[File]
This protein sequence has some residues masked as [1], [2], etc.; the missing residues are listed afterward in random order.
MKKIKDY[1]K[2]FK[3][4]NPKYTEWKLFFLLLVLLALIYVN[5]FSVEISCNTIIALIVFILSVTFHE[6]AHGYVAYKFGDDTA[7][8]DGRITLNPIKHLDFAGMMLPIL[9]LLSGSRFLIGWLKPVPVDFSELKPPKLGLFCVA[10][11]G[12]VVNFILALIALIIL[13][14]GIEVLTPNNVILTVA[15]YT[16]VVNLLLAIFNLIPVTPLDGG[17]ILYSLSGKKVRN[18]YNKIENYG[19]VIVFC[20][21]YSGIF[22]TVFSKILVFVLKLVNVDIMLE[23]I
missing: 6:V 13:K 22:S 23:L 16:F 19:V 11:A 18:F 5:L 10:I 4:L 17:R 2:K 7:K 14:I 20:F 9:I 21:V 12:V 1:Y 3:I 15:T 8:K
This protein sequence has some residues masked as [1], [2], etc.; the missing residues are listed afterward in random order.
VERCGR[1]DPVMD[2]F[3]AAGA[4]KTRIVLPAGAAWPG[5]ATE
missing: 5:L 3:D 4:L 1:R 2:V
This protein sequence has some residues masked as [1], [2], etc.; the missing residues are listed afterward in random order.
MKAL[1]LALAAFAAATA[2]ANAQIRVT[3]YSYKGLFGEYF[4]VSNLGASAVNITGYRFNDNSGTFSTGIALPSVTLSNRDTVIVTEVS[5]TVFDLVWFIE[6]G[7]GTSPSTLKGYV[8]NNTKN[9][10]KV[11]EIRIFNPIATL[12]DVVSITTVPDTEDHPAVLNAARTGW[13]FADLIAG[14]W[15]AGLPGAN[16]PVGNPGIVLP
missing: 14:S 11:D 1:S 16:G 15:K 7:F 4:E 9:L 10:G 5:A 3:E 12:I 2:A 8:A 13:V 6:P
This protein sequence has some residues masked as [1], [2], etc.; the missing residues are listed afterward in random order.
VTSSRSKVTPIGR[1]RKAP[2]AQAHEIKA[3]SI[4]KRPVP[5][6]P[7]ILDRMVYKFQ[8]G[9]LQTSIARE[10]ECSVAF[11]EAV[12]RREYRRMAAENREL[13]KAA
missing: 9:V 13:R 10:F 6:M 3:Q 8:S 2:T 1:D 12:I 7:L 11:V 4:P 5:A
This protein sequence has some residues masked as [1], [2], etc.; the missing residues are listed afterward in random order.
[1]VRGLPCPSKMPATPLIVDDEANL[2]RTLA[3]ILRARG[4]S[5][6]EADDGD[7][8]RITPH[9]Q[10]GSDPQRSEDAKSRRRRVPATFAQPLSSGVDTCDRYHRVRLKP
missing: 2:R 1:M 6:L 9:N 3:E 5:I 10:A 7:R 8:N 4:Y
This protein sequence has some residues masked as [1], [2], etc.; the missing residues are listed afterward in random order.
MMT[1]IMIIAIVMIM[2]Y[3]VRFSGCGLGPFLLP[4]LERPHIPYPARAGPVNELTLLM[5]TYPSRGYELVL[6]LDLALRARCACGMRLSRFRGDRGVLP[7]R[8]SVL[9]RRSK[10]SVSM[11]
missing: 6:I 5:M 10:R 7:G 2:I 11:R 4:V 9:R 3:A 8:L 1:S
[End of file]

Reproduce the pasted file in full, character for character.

This protein sequence has some residues masked as [1], [2], etc.; the missing residues are listed afterward in random order.
MKKIKDY[1]K[2]FK[3][4]NPKYTEWKLFFLLLVLLALIYVN[5]FSVEISCNTIIALIVFILSVTFHE[6]AHGYVAYKFGDDTA[7][8]DGRITLNPIKHLDFAGMMLPIL[9]LLSGSRFLIGWLKPVPVDFSELKPPKLGLFCVA[10][11]G[12]VVNFILALIALIIL[13][14]GIEVLTPNNVILTVA[15]YT[16]VVNLLLAIFNLIPVTPLDGG[17]ILYSLSGKKVRN[18]YNKIENYG[19]VIVFC[20][21]YSGIF[22]TVFSKILVFVLKLVNVDIMLE[23]I
missing: 6:V 13:K 22:S 23:L 16:F 19:V 11:A 18:F 5:L 10:I 4:L 17:R 2:K 7:K 14:I 20:F 9:I 21:V 12:V 1:Y 3:I 15:T 8:K
This protein sequence has some residues masked as [1], [2], etc.; the missing residues are listed afterward in random order.
VERCGR[1]DPVMD[2]F[3]AAGA[4]KTRIVLPAGAAWPG[5]ATE
missing: 5:L 3:D 4:L 1:R 2:V
This protein sequence has some residues masked as [1], [2], etc.; the missing residues are listed afterward in random order.
MKAL[1]LALAAFAAATA[2]ANAQIRVT[3]YSYKGLFGEYF[4]VSNLGASAVNITGYRFNDNSGTFSTGIALPSVTLSNRDTVIVTEVS[5]TVFDLVWFIE[6]G[7]GTSPSTLKGYV[8]NNTKN[9][10]KV[11]EIRIFNPIATL[12]DVVSITTVPDTEDHPAVLNAARTGW[13]FADLIAG[14]W[15]AGLPGAN[16]PVGNPGIVLP
missing: 14:S 11:D 1:S 16:G 15:K 7:F 4:E 9:L 10:G 5:A 3:E 12:I 2:A 8:A 13:V 6:P
This protein sequence has some residues masked as [1], [2], etc.; the missing residues are listed afterward in random order.
VTSSRSKVTPIGR[1]RKAP[2]AQAHEIKA[3]SI[4]KRPVP[5][6]P[7]ILDRMVYKFQ[8]G[9]LQTSIARE[10]ECSVAF[11]EAV[12]RREYRRMAAENREL[13]KAA
missing: 9:V 13:R 10:F 6:M 3:Q 8:S 2:T 1:D 12:I 7:L 11:V 4:P 5:A
This protein sequence has some residues masked as [1], [2], etc.; the missing residues are listed afterward in random order.
[1]VRGLPCPSKMPATPLIVDDEANL[2]RTLA[3]ILRARG[4]S[5][6]EADDGD[7][8]RITPH[9]Q[10]GSDPQRSEDAKSRRRRVPATFAQPLSSGVDTCDRYHRVRLKP
missing: 2:R 1:M 6:L 9:N 3:E 5:I 10:A 7:R 8:N 4:Y
This protein sequence has some residues masked as [1], [2], etc.; the missing residues are listed afterward in random order.
MMT[1]IMIIAIVMIM[2]Y[3]VRFSGCGLGPFLLP[4]LERPHIPYPARAGPVNELTLLM[5]TYPSRGYELVL[6]LDLALRARCACGMRLSRFRGDRGVLP[7]R[8]SVL[9]RRSK[10]SVSM[11]
missing: 6:I 5:M 10:R 7:G 2:I 11:R 4:V 9:R 3:A 8:L 1:S